Home Cosmetic Science Talk Formulating Formulating a sunscreen for the first time

  • Ghita37

    Member
    February 8, 2023 at 6:45 am

    I read long ago about some chemical filter that is safe but dont recall the name. If someone knows can they please share? The reason why im asking cus im telling myself a 100% mineral SUNSCREEN TO BE FULLT effective must have a high % of zinc but this latter leaves a chalky skin so why not mixing mienral and chemical filters but then i dont remember that chemical filter i read about that is safe.The problem now we dont know which source is reliable to tell us what is safe and what is not and this is so frustrating.

    Also yesterday i was reading an article written by the Lab Muffin and she was talking about clean beauty/She said that so many ingredients are hazardous but its their exposure that should matter.I think by exposure she means how much are we going to put to formulate the product/So does that mean even the 6 banned chemical filters by the FDA might not be harmful if we are using them is small dosage?

    https://labmuffin.com/clean-beauty-is-wrong-and-wont-give-us-safer-products/

    Thank you all

  • Lab

    Member
    February 8, 2023 at 7:07 am

    Hi Ghita!

    Always follow FDA recommendations in a matter of %. They list chemical and physical filters that are safe and also their maximum allowable concentration. If it has been approved by the FDA, it is safe. Period.

    There are several cosmetic ingredients that you can find that are blends of filters, for example - maybe you can find something interesting in them.

    To cite some trade names in general that I usually work with (you can check the INCI in the links below):

    Please remember that the laws in force in my country (Brazil) are different from those established by the FDA, so I cannot tell you off the top of my head which filters are allowed in the USA and their concentrations. I’ve never had a problem with any of the above in my country and we’ve always followed ANVISA (our regulatory body) rules. Therefore, some research will be required on your part.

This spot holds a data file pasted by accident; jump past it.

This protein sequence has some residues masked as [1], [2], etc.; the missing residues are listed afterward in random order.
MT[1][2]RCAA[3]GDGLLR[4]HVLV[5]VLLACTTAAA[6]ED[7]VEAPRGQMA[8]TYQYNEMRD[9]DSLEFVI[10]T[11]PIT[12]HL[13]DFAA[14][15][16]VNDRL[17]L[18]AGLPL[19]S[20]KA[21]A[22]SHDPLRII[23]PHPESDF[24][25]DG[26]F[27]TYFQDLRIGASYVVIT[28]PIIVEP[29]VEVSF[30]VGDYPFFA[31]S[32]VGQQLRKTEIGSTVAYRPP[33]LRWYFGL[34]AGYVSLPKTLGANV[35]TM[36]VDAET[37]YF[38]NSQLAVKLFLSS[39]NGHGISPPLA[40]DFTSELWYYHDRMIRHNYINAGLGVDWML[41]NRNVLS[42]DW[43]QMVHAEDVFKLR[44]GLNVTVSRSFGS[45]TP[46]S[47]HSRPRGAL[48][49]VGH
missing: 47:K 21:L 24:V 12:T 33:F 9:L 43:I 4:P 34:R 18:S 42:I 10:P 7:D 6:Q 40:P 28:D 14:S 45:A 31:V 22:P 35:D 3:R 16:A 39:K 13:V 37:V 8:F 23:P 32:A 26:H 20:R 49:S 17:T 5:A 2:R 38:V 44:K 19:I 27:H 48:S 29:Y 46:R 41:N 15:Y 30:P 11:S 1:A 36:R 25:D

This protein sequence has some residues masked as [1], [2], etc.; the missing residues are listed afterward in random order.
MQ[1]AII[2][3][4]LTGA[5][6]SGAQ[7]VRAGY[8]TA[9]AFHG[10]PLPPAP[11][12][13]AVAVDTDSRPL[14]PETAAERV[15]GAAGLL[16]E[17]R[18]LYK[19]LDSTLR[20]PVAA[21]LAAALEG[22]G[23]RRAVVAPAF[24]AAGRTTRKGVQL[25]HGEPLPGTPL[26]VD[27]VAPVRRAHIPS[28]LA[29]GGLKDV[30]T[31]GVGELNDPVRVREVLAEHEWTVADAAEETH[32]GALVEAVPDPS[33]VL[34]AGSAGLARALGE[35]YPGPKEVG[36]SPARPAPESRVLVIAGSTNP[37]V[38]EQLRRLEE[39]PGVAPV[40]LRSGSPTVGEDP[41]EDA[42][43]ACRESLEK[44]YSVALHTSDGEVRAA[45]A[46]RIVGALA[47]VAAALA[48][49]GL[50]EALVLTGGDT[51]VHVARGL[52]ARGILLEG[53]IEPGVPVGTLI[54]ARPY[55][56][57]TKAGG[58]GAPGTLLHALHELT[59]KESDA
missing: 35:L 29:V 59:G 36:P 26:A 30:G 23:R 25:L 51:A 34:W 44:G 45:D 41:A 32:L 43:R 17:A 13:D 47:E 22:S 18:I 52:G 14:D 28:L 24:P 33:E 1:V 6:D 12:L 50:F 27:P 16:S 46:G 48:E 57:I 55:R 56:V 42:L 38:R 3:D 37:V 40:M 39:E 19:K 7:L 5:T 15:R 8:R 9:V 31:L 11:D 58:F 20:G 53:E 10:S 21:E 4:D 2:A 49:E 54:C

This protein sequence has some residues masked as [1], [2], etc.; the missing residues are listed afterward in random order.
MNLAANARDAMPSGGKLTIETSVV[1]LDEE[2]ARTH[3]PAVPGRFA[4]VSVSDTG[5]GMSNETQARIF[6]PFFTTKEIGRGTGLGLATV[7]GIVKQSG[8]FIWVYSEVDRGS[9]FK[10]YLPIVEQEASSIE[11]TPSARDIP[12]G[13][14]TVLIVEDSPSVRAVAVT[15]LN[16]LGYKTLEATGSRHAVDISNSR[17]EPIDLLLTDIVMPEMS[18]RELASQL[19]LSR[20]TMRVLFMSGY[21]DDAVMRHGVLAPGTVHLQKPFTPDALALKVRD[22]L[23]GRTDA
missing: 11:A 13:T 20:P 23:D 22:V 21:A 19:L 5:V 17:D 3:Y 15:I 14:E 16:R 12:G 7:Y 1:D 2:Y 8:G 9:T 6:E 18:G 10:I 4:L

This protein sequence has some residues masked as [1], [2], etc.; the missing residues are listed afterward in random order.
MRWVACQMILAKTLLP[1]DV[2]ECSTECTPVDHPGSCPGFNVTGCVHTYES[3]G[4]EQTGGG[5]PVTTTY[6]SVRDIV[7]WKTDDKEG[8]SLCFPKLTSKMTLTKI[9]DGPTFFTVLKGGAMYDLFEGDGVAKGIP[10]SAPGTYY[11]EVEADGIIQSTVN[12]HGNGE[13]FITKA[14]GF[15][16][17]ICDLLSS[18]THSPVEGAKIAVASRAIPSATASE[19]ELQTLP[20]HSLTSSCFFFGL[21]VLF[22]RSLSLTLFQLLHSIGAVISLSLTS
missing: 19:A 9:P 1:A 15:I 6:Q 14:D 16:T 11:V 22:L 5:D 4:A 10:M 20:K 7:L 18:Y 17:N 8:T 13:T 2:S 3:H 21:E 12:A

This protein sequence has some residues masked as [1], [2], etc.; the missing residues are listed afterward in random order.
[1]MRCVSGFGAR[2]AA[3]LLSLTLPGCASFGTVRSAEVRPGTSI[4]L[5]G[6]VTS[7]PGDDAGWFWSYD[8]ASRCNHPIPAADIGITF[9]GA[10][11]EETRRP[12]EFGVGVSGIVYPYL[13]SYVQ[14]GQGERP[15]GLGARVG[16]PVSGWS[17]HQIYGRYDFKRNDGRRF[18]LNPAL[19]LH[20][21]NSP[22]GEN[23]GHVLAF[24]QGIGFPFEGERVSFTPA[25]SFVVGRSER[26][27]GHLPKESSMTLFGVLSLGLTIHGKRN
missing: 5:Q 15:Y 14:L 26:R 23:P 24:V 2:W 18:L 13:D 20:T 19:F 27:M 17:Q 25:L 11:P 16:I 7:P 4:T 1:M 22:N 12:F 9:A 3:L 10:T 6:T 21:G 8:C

About sun exposure: regardless of your filter’s FPS, ideally there should be reapplication at most every 2 hours. Regardless of whether it is 30 FPS or 70 FPS. Always reapply.

    Oh, and if I may ask, how are you sure this filter is SPF 50? Did you carry out a test in a specialized laboratory or is it an estimate from a sun protection calculator?

    Greetings! 😌

  • microformulation

    Member
    February 8, 2023 at 7:11 am

    Don’t make your own sunscreen unless you are experienced. It will require specific mixing energies, the Formulations entail much more than just how much the “active” to add as other materials, and it must be tested. Unless you are in a Commercial lab with the proper knowledge, personnel, and testing support, go buy a tested and effective product.

    I would wager that you will/should get similar advice from other Professionals in the discussion.

  • markbroussard

    Member
    February 8, 2023 at 7:24 am

    Yes, sunscreens are not good formulas for non-professionals to experiment with. In the US, Sunscreens are regulated as OTC products and the total cost to do all of the required testing to get a new sunscreen to market is in the range $75,000 to $100,000. A major component in grading the SPF of a sunscreen is even distribution of the mineral sunscreen active when applied to the skin. As @Microformulation pointed out, this requires some level of sophistication in processing the ingredients.

  • ketchito

    Member
    February 8, 2023 at 9:02 am

    As many pointed out here, don’t try formulating a sunblocker without the proper knowledge. They are within the most difficult products to formulate. Just as an example, you need to know the ratio of UVB/UVA protection according to new rulings, and that you only get when sending the sample to a certified laboratory. You need to also check the photoprotection during shelf life and photocatalytic activity of your molecules. If you plan to formulate using only inorganic materials, you will fall short (many studies have shown that only-mineral sunblockers provide only a limited SPF, even when using high amounts of ZnO or TiO2…and this is even choosing different particle size filters and using high levels of humectants to help spread them more evenly. Then, there comes the type of emulsion which also impacts both performance and the preservative efficacy.

    Now, what FDA said about the organic filters is that there is not sufficient evidence to classified them as GRASE, not that they cannot be used. There are many studies going on to reevaluate their safety, but under a risk assessment, it’s better be protected from UV rays that have limited protection.

  • fareloz

    Member
    March 9, 2023 at 4:15 am

    How can we report this user for ads?

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